To improve primary and secondary education in Khyber Pakhtunkhwa by providing up to £283.2million in technical assistance, financial aid and infrastructure which aims to benefit all primary and lower secondary children in the province by 2020.This programme targets primary enrolment specifically girl child enrolment and female literacy which contributes towards Sustainable Development Goals 4 and 5. The programme is directly supporting 257,808 children to gain quality education.
Building on the successful completion of phase I to improve learning conditions and education institutional capacity by providing teaching and learning materials, teacher training and school grants designed to improve the quality of teaching and learning in schools. DFID support will help enhance learning outcomes for over 21.6 million children (of which 10.54 million will be girls). This contributes towards MDG 2 by ensuring every child attends primary school and increasing the number of children who stay in school by 2017.
Improved social and economic opportunity for girls
To support the improvement of the quality of education in primary schools in Tanzania and to increase the number of children, particularly girls, able to transfer to secondary education by improved teaching of early grade reading and numeracy.
To increase access and the capacity for Girls’ in South Sudan to stay in school and complete primary and secondary education by providing them with a broad package of support. This will benefit 240,000 girls, 300,000 boys and 2,600 schools. This contributes towards our MDG’s by allowing more children to complete a full course of education and will result in improved learning outcomes, completion rates and a decrease in drop-out/repetition rates in all 10 states of South Sudan by the end of 2018.
To increase participation and the quality of secondary education by providing disadvantaged girls with secondary level scholarships and Colleges of Education with targeted support to improve teacher education and management. This will benefit 81,000 girls and 38 Colleges of Education and improve gender parity and quality of teaching and learning. This contributes towards our MDGs by improving better access and gender parity by 2015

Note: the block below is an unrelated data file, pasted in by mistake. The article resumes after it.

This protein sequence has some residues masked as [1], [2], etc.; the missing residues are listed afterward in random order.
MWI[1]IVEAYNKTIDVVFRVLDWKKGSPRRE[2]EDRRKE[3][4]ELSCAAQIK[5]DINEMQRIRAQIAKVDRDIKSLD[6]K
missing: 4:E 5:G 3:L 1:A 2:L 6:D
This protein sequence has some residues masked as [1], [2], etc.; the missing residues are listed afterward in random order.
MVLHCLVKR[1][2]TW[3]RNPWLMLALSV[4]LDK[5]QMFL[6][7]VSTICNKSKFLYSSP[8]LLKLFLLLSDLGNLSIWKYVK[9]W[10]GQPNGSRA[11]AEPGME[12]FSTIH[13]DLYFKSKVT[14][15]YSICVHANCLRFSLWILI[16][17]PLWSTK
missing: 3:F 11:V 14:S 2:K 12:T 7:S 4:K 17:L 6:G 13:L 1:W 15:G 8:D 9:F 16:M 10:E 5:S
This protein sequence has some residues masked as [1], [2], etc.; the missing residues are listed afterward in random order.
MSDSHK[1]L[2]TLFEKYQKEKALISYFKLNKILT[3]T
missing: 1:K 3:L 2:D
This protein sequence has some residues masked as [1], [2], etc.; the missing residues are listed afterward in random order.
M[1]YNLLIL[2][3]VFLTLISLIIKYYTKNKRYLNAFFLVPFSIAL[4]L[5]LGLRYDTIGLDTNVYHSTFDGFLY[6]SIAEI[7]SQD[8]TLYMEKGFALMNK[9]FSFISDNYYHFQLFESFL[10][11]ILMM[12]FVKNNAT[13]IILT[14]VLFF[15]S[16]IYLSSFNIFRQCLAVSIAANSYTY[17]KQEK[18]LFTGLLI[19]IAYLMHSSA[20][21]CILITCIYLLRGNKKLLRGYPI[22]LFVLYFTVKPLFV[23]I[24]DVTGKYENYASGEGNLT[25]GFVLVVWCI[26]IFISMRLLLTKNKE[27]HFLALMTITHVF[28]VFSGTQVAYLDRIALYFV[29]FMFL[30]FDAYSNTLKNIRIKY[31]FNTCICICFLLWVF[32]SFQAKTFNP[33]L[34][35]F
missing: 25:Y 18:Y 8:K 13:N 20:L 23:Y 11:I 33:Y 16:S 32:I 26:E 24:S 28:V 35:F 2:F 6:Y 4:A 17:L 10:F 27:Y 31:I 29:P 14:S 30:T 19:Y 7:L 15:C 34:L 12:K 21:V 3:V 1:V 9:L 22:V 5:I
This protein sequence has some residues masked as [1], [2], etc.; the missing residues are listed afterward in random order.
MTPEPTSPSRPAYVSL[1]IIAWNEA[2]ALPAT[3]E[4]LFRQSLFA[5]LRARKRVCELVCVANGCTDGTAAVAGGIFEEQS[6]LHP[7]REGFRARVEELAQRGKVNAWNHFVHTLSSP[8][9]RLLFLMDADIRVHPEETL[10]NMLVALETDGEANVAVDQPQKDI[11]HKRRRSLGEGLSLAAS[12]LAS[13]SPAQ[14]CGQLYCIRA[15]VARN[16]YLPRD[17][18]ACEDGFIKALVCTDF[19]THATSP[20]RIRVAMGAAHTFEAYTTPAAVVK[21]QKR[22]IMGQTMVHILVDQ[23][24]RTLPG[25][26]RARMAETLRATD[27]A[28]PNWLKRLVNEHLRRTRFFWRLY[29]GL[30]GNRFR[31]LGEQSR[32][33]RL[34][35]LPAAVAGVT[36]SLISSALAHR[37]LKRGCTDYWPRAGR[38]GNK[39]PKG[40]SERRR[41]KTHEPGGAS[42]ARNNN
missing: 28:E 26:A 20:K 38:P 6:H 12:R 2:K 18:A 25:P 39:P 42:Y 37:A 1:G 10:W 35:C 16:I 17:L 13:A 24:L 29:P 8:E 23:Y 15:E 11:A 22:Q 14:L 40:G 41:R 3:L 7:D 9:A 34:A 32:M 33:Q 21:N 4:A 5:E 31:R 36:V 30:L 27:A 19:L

Tackling the key factors causing girls to drop out of school and enabling more marginalised girls to stay in school longer and complete secondary school.
Jointly funded and managed by UKAID and USAID, ACCELERE! is the name of our joint flagship education programme in the Democratic Republic of the Congo (DRC). By working together, we can support more children to access high quality education and have a shared policy voice with more influence. ACCELERE! supports the Government of DRC better to deliver universal primary education through increased access to education, and by improving learning outcomes for girls and boys. The project aims to reduce barriers to primary education by providing access to alternative/accelerated learning programmes. It will also improve the quality of primary education through teacher training and the provision of new learning/teaching materials. To build sustainable sector improvements for the long term, ACCELERE! supports better governance of the education sector at all levels. ACCELERE! targets eight provinces across DRC including those which are affected by conflict and displacement.
To improve student learning in six states in Northern Nigeria over 6 years. This will be achieved through creating a cohort of 66,000 more effective teachers of Mathematics, Science and Technology and English. For every year that these 66,000 teachers continue in service, they will improve the learning outcomes of up to 2,000,000 students in primary and junior secondary schools. In the Colleges of Education, a total of 816 lecturers, working in Primary Education and Junior Secondary School Departments, will be trained. In turn, 4,000 student teachers will benefit from improved training through pre-service methods in Colleges of Education.
To support the delivery of safe, inclusive and quality education services for up to 300,000 vulnerable children in Syria. This will likely be achieved through the provision of stipends to up to 10,000 teachers and education staff, funding of a Teacher Payment and Attendance Monitoring System, development of a teacher training support package and provision of incentives to ensure marginalised children can access education. These components will be supported with capacity building of local Syrian authorities and Non-Governmental Organisations to manage education delivery.